- Two lawmakers have reintroduced the Fair Access for Safe and Timely Generics Act, which explicitly addresses Risk Evaluation and Mitigation Strategies (REMS) abuse, according to the WSJ's Ed Silverman.
- The bill, which was introduced by Reps. Steve Stivers (R-OH) and Peter Welch (D-VT), was also brought up last year, but failed.
- Generic drug makers have claimed that their ability to copycat brand name drugs is often compromised by brand name drug manufacturers that deny them access to samples needed to conduct product testing.
When BioPharma Dive first covered this issue in December 2014, the conversation around this topic was just starting to gain momentum. Risk Evaluation and Mitigation Strategy (REMS) is a program set up by the FDA to ensure safe use of potentially dangerous drugs—but the goal of this program has been subverted.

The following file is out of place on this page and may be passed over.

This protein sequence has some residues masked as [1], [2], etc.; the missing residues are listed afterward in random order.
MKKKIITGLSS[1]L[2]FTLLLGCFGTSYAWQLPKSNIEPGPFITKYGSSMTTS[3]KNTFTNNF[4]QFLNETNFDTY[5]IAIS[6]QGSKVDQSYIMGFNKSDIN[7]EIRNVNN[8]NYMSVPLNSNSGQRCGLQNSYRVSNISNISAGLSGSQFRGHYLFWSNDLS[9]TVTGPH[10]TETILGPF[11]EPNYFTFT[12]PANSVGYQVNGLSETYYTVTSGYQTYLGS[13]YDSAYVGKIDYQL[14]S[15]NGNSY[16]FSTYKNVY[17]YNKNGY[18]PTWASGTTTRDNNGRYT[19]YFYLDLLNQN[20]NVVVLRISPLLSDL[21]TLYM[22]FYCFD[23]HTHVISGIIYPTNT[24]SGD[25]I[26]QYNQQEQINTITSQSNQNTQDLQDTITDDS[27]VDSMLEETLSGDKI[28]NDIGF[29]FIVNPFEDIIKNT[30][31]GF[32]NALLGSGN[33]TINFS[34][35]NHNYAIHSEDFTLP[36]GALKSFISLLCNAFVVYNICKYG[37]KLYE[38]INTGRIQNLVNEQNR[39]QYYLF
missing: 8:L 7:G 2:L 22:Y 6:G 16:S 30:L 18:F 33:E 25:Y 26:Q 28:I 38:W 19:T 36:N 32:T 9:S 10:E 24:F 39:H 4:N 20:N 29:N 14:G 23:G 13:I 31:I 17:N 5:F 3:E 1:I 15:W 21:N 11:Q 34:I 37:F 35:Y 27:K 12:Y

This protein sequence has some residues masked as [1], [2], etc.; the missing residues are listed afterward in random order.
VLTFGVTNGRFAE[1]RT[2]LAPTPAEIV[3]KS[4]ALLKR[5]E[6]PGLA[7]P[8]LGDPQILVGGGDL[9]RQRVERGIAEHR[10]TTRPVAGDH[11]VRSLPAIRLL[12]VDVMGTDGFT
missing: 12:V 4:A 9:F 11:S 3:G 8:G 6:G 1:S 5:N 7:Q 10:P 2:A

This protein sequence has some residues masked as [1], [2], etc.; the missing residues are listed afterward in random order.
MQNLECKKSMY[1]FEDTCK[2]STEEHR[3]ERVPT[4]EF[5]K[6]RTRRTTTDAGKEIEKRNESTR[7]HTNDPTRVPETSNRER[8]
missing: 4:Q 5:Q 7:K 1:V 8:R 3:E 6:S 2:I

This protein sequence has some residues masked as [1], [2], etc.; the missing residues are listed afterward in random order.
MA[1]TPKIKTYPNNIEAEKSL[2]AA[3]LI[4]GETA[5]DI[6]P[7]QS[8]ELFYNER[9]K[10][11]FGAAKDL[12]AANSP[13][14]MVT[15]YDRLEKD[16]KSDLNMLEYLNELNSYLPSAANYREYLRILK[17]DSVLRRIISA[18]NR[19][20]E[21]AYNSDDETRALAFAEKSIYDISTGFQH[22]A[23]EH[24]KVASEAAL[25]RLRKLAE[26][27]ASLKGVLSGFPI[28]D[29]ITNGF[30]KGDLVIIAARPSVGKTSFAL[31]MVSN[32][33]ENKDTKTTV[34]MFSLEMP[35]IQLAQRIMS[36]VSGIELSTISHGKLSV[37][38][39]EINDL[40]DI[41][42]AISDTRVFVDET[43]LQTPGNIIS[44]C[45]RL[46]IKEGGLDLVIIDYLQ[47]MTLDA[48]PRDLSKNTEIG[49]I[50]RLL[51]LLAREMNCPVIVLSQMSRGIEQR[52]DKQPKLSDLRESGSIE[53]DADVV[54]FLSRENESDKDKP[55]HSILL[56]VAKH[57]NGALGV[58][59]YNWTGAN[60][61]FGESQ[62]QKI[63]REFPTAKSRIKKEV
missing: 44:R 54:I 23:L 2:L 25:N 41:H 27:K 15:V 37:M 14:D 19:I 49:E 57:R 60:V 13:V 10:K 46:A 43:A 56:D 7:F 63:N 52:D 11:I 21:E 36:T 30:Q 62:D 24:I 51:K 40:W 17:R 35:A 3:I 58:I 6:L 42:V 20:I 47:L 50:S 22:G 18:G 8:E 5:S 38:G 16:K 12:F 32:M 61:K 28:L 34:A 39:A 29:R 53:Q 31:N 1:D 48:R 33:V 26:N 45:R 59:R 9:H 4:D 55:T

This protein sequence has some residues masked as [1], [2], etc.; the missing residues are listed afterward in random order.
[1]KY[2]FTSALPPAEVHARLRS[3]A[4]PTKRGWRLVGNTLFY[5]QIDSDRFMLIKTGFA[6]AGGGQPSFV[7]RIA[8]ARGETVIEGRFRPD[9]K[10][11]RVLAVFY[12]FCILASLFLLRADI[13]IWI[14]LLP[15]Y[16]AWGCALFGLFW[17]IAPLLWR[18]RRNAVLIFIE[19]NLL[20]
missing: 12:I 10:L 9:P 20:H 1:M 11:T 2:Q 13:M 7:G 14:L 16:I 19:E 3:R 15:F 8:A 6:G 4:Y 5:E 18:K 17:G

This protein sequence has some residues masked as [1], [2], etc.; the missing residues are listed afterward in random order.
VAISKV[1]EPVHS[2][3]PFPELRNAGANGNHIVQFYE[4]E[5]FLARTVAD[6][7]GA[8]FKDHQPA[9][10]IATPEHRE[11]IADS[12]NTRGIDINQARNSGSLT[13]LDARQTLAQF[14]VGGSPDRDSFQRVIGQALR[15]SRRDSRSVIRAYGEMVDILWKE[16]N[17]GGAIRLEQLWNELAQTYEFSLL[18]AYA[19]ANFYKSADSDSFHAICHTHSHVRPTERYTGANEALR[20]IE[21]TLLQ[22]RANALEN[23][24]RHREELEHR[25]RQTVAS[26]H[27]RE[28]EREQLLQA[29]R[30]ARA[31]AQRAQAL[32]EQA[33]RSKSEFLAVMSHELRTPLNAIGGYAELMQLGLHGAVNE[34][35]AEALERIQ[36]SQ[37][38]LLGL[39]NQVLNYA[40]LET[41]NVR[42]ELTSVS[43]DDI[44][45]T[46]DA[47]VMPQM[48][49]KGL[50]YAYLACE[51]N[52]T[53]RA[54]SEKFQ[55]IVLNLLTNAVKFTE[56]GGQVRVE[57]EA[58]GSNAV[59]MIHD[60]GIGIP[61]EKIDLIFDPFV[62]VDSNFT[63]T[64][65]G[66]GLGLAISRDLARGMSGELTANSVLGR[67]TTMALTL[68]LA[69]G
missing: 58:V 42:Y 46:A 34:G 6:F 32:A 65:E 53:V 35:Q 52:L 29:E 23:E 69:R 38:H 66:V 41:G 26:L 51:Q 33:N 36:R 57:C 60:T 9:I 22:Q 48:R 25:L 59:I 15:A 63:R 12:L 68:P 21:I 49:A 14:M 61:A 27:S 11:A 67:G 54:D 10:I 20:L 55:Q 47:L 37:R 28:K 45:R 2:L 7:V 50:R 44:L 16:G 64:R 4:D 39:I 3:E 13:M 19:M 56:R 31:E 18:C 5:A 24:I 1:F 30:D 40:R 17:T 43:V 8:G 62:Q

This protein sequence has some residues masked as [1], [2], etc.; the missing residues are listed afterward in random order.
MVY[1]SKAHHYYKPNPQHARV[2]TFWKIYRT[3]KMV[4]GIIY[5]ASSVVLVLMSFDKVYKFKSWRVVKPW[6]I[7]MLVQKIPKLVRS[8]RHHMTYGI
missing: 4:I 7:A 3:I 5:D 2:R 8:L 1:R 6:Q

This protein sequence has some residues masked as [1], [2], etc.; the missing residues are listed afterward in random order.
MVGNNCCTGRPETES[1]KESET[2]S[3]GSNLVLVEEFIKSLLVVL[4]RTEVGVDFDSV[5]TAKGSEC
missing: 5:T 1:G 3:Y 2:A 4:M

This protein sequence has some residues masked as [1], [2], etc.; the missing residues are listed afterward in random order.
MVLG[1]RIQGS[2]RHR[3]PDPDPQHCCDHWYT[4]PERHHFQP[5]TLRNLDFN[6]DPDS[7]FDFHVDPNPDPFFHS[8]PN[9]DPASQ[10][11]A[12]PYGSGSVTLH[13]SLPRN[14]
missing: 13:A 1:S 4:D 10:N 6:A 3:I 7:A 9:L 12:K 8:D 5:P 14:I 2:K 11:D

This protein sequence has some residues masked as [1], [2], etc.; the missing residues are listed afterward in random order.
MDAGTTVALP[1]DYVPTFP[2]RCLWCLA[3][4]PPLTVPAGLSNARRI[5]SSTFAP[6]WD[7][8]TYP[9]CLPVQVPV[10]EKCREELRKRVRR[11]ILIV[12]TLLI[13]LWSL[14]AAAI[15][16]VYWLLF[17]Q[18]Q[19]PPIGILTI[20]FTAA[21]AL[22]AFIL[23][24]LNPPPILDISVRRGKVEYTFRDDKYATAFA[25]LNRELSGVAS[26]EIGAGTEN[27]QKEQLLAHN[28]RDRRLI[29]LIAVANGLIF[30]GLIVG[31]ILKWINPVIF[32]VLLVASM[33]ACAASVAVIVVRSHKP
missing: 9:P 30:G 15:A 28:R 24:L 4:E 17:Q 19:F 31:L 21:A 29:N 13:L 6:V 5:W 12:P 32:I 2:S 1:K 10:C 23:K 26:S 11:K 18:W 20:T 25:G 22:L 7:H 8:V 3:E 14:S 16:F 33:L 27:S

According to a 2014 study from the Generic Pharmaceutical Association (GPhA), REMS abuse costs the U.S. healthcare system $5.4 billion per year in pharmaceutical spending. However, Stivers and Welch aim to address the problem of REMS abuse with a bill that positions the Department of Health and Human Services (DHHS) as the intermediary between the generic and the brand manufacturers. Under the proposed scenario, generics companies would seek authorization from the DHHS and then submit a request to a brand manufacturer, along with the authorization.
In a statement issued by the GPhA on June 18, Ralph Neas, President and CEO of GPhA, said, "The FAST Generics Act sets forth more explicit legal requirements and processes for the acquisition of product samples by generic and biosimilar developers, at the same time putting safeguards in place to protect public health."
A previous iteration of the same bill failed last fall; however, since then, the issue has been gaining momentum. There is also a greater awareness on the part of generics manufacturers that responding to REMS abuse agressively is not inappropriate—and that may help advance the bill.